Pretty favorably, actually. For the most part, Google Voice Typing understood what I said, even though I’ve got a regional English accent (we’ll talk about accents later).
I was especially impressed with the way Google’s voice recognition handled background noise. As I wrote this article, a Yorkshire Terrier was barking in my living room, and my window was partially open. I live on a busy road where cars drive past constantly. But despite that, Google was able to filter that out and focus on just what I was saying.
The biggest problem was Google Voice Typing often struggled with punctuation. I would say “comma”, “period” and “full stop”, and it would interpret that as me wanting to write “comma”, “period”, and “full stop”. This was frustrating for two reasons.
Firstly, because it would taunt me, by first using the correct punctuation, before immediately reverting to the spelled-out version of the word. There was no way to stop this, and I would have to manually edit the document to fix it.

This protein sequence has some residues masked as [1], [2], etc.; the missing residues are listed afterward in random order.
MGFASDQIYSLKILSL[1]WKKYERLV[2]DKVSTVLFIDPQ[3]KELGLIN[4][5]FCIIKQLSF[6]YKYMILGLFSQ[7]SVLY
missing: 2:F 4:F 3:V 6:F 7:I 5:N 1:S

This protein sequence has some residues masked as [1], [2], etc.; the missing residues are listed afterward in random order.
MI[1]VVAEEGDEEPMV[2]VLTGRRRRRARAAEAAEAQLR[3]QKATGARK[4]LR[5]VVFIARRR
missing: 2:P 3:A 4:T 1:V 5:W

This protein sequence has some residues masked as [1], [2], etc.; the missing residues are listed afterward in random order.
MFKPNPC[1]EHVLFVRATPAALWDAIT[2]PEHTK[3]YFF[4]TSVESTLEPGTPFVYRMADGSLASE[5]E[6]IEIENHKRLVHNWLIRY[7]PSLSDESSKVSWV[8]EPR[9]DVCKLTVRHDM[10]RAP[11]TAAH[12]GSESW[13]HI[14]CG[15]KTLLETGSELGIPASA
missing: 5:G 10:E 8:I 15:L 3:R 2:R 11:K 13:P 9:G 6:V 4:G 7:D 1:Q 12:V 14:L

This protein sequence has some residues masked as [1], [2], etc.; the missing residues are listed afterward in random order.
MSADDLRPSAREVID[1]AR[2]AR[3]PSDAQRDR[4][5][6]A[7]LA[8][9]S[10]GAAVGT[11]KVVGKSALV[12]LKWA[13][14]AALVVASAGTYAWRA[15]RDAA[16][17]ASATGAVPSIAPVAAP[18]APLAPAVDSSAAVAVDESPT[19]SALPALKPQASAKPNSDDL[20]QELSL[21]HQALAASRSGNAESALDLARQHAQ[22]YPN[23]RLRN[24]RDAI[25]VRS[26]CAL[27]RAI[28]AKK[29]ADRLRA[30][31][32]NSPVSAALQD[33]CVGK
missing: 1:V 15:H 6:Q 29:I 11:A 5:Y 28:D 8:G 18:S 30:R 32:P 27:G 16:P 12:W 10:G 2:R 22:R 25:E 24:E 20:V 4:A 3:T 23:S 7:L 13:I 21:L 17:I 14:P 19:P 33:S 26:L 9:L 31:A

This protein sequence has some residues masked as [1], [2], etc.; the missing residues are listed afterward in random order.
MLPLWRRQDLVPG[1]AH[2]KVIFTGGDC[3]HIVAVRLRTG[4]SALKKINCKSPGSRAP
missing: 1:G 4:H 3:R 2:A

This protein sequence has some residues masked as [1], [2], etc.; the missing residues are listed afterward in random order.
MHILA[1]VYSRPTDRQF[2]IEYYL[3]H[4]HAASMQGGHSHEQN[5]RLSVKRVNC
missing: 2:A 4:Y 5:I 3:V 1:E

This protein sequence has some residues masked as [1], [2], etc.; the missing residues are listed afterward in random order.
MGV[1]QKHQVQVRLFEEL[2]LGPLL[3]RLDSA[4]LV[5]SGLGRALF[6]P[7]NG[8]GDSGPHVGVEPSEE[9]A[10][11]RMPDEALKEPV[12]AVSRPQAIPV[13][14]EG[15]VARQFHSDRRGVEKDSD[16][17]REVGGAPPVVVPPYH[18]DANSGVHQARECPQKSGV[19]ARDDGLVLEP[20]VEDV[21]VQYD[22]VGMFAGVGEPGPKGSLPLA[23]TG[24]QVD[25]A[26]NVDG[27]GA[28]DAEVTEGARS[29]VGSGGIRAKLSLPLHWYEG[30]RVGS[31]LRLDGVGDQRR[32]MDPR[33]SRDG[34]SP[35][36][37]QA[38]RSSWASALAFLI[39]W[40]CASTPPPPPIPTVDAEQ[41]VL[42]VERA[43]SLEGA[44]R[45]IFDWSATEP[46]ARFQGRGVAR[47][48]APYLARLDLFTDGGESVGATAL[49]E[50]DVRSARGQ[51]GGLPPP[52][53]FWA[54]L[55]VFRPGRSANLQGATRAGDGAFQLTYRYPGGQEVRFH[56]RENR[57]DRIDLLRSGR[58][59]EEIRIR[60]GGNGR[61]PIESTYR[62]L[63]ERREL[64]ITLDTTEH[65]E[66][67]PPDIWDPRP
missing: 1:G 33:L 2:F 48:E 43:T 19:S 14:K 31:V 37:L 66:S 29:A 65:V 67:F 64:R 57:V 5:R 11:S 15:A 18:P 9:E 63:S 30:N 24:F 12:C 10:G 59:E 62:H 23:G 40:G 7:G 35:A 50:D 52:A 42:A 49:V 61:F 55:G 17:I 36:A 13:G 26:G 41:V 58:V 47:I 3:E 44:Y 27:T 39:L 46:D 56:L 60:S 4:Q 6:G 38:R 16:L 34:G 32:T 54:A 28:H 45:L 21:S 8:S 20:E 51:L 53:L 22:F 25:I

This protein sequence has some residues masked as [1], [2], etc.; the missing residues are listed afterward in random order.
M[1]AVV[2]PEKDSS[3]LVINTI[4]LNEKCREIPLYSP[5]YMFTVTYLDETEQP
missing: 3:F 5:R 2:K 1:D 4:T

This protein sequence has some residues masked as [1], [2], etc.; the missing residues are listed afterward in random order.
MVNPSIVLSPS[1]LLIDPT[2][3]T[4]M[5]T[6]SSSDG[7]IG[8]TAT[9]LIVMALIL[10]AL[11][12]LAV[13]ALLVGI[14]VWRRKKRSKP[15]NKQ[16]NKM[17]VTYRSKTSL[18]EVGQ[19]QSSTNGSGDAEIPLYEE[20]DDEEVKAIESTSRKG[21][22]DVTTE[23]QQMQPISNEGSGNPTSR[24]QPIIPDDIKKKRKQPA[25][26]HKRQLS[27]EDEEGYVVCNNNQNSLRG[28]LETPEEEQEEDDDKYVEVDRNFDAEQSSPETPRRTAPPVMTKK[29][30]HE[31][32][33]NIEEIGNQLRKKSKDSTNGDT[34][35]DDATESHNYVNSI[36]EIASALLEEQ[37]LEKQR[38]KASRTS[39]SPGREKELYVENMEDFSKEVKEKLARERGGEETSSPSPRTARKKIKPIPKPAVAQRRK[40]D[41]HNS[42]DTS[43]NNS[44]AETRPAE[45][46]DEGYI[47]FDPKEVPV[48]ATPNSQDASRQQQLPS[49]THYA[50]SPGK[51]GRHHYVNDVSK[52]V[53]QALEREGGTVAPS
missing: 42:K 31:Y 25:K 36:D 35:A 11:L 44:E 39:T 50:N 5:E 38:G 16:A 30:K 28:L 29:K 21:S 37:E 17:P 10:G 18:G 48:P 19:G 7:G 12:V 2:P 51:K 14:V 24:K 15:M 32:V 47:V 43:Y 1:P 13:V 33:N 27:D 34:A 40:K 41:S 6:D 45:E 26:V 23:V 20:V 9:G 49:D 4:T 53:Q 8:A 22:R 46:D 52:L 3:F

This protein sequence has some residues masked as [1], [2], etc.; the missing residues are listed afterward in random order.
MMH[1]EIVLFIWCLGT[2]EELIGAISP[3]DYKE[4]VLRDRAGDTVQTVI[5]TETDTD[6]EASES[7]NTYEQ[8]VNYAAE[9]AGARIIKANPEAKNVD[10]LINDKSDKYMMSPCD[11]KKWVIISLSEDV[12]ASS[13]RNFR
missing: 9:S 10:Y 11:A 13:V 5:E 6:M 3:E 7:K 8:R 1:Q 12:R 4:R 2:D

But, perhaps worse, I couldn’t prevent it from happening. There’s no dictionary where you could override spellings. It just happens, and you have to deal with it.
I don’t want to understate how frustrating this is. It’s seriously annoying. But it’s also something I’m confident will be improved upon as more and more people use this feature, and as Google commits more resources to improving its voice recognition.
Besides that particular annoyance, I was pretty pleased with the accuracy of Google’s voice recognition.
How It Handles Accents
I was amazed by how many languages and dialects Google Voice Typing supports. In English alone, it supports the New Zealand, Australian, Indian, South African, American, and British dialects, to name just a few. The problem is there isn’t really an American accent, much like there isn’t a British accent. Rather, there are a range of accents and dialects that differ from place to place.